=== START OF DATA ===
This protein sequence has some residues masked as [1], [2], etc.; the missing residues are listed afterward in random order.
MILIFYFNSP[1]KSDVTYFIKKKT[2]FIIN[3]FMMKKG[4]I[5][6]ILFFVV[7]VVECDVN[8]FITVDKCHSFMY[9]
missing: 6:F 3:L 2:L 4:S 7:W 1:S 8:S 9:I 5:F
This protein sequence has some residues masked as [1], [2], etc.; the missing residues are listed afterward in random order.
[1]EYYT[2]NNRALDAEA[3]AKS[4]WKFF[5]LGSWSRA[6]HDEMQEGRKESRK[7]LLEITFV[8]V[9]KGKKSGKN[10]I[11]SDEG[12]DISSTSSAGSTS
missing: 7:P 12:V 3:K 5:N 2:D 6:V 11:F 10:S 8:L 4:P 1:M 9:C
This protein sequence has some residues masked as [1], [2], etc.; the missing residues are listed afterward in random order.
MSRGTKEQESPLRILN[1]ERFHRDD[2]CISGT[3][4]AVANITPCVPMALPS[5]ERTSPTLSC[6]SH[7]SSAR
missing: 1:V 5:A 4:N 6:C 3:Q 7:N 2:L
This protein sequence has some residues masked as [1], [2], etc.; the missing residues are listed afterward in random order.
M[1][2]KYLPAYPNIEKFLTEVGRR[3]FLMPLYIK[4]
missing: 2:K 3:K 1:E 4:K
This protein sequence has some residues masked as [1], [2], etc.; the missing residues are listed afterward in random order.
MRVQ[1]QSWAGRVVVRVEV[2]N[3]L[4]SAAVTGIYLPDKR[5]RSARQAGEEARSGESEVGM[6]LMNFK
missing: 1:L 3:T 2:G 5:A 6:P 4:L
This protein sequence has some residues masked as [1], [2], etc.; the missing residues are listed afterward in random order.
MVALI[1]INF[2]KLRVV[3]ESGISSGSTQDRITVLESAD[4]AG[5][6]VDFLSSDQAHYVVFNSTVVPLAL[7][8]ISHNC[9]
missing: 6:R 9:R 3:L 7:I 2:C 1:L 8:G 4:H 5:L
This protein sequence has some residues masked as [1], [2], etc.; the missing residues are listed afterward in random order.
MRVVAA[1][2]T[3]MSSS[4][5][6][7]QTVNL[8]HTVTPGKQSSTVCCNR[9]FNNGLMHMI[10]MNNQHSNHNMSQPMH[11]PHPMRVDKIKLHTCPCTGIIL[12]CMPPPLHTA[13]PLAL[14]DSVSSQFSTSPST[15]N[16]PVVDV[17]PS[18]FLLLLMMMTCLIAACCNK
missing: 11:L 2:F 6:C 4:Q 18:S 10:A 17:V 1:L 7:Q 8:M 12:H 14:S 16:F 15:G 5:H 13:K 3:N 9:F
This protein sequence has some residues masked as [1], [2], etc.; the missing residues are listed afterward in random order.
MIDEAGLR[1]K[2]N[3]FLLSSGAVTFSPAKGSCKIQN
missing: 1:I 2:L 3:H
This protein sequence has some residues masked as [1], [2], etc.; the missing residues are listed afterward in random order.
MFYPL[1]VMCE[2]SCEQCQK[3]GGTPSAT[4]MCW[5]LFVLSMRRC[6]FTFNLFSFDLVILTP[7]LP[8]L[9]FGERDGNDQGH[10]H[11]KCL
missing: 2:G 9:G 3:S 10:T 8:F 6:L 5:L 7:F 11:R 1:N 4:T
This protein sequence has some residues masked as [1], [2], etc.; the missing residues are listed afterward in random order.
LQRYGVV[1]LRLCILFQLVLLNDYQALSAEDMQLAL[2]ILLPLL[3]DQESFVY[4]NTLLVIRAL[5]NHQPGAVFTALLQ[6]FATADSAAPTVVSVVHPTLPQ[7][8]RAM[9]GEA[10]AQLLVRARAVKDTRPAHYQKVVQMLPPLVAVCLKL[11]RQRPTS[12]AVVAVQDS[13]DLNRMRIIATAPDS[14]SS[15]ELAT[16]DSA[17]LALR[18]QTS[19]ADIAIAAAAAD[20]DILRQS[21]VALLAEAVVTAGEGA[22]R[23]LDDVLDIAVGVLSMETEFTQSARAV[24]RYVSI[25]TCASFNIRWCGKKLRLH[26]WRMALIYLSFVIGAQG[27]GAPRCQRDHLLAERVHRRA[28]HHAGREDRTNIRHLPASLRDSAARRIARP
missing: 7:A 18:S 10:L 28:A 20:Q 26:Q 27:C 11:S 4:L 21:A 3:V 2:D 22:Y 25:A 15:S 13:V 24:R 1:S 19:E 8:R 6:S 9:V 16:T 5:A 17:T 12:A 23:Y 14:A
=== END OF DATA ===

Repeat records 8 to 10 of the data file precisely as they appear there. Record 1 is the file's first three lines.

This protein sequence has some residues masked as [1], [2], etc.; the missing residues are listed afterward in random order.
MIDEAGLR[1]K[2]N[3]FLLSSGAVTFSPAKGSCKIQN
missing: 1:I 2:L 3:H
This protein sequence has some residues masked as [1], [2], etc.; the missing residues are listed afterward in random order.
MFYPL[1]VMCE[2]SCEQCQK[3]GGTPSAT[4]MCW[5]LFVLSMRRC[6]FTFNLFSFDLVILTP[7]LP[8]L[9]FGERDGNDQGH[10]H[11]KCL
missing: 2:G 9:G 3:S 10:T 8:F 6:L 5:L 7:F 11:R 1:N 4:T
This protein sequence has some residues masked as [1], [2], etc.; the missing residues are listed afterward in random order.
LQRYGVV[1]LRLCILFQLVLLNDYQALSAEDMQLAL[2]ILLPLL[3]DQESFVY[4]NTLLVIRAL[5]NHQPGAVFTALLQ[6]FATADSAAPTVVSVVHPTLPQ[7][8]RAM[9]GEA[10]AQLLVRARAVKDTRPAHYQKVVQMLPPLVAVCLKL[11]RQRPTS[12]AVVAVQDS[13]DLNRMRIIATAPDS[14]SS[15]ELAT[16]DSA[17]LALR[18]QTS[19]ADIAIAAAAAD[20]DILRQS[21]VALLAEAVVTAGEGA[22]R[23]LDDVLDIAVGVLSMETEFTQSARAV[24]RYVSI[25]TCASFNIRWCGKKLRLH[26]WRMALIYLSFVIGAQG[27]GAPRCQRDHLLAERVHRRA[28]HHAGREDRTNIRHLPASLRDSAARRIARP
missing: 7:A 18:S 10:L 28:A 20:Q 26:Q 27:C 11:S 4:L 21:A 3:V 2:D 22:Y 25:A 15:S 13:V 24:R 1:S 19:E 8:R 6:S 9:V 16:T 5:A 17:T 12:A 23:Y 14:A